Paramedics suffer abuse from members of the public on a weekly basis, according to one ambulance worker.
Stefan Frost, 24, a clinical paramedic in Oxford, told talkRADIO that as well as suffering verbal abuse, some ambulance staff have been physically assaulted.
“One issue we’ve often encountered at work is the level of abuse that’s put towards us,” he says.
“On a weekly basis we’re verbally abused to some extent. A lot of members of staff, I think it’s nationally one in seven members of the ambulance service, have been physically assaulted at work, so that’s something that is always on our minds.”
15% of NHS staff assaulted
talkRADIO has contacted the College of Paramedics to verify the one in seven figure.
An NHS Digital survey of 423,000 staff across the NHS found that 15% had experienced physical violence from patients.
Speaking on the 70th anniversary of the NHS, Mr Frost says the pride he feels at working for the NHS is “overwhelming”.
“It makes you feel good about yourself knowing you’re helping other people,” he says. “You get to make a difference to people’s lives, we go to them in their time of need and support them.
“It has its ups and downs like every employer, but it’s great working here.”
Being a paramedic ‘takes its toll’
Mr Frost started training at 19, and says that he had a “rose-tinted” view of what being a paramedic was like before the realities of the job set in.
“I came to this straight from school. I came with very rose-tinted glasses, how it’s seen on TV, programmes like 999 What’s Your Emergency,” he remembers.
“They all show the juicy stuff and the stuff the public want to see, they don’t show the nitty gritty.
“It’s not what you expect, from the range of jobs to how you’re treated by certain members of the public, to the effect it has on your wellbeing with your sleep patterns and stuff, it takes its toll.”
Mr Frost added that his partner works in A&E, so is understanding about the stresses of the job.
Some staff do struggle with the situations they witness, he says.
“Some of the stuff we see, whether it’s trauma or medical jobs, the effects families are left in and the social side, that has a big impact on staff,” he explains.
“A lot of members of staff battle with things they’ve seen and sometimes aren’t very open about it, whether it’s talking to colleagues or talking at home.”
‘A 12-year-old was left without her mum’
Stefan taking a patient into the hospital
One situation that stayed with him involved a 12-year-old girl whose mother had suffered a brain injury.
“One particularly difficult call I attended recently was a lady who was found in the early hours of the morning having a fit by her 12-year-old daughter,” he remembers.
“It was just the mum and daughter who lived together. It transpired that mum had fallen down the stairs the night before and she’d had a significant bleed on the brain that was potentially terminal.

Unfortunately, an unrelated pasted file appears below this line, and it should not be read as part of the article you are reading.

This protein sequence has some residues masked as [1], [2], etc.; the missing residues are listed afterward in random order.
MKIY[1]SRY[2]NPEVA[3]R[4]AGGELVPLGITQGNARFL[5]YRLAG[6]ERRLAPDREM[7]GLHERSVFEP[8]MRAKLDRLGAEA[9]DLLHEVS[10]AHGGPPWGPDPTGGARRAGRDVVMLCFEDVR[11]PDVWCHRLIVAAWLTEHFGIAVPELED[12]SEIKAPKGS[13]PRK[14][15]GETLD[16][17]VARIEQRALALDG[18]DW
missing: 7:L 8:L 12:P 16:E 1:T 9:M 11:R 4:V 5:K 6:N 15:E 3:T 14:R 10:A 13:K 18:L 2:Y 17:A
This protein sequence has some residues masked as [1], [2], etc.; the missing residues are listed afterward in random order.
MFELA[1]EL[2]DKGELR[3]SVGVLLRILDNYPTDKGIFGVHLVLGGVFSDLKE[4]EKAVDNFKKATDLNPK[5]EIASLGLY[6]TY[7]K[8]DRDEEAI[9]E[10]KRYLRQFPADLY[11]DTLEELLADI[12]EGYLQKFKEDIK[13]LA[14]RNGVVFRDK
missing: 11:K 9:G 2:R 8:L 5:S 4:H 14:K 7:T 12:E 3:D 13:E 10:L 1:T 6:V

“Most likely, if she were to leave hospital, she wouldn’t be able to look after herself, let alone her daughter. The little girl sadly had no family around and the only next of kin was godparents.
“That was particularly difficult, because while we deal with the sadness of people dying quite frequently, it’s not very often that we have to deal with the fact that we’re leaving a 12-year-old without their mum how they knew her. That was a difficult job for myself and all others involved, including some of the doctors up at the hospital.”
Public shouldn’t ‘abuse’ ambulance service
People should also “take responsibility” for their health, he added, and not call an ambulance when they don’t need one.
“The biggest downside is how much [the service] is abused,” he says.
“A lot of people don’t take responsibility for their own health anymore, especially when it comes to the ambulance service, they see calling us as an alternative to speaking to their GP.
“Little do they know it costs £250 for an ambulance and it’s £50 to go and see your doctor in the cost scheme. Until that abuse stops, unfortunately the NHS is going to keep on struggling.
“We have certain regular callers in Oxford who’ve called ambulances upwards of 500 times a year. There are certain members locally who will call three or four times a day, five or six times a week. It’s quite shocking that that level of abuse is tolerated.
“It’s reaching a point where to stop it, we’re going to have to start saying no to people, otherwise we’ll lose the system as a whole, which is a terrible shame.”
He’s proud, though, of the NHS and its reputation: “It’s regarded very highly among the majority of the population, very few people have anything bad to say about the NHS.”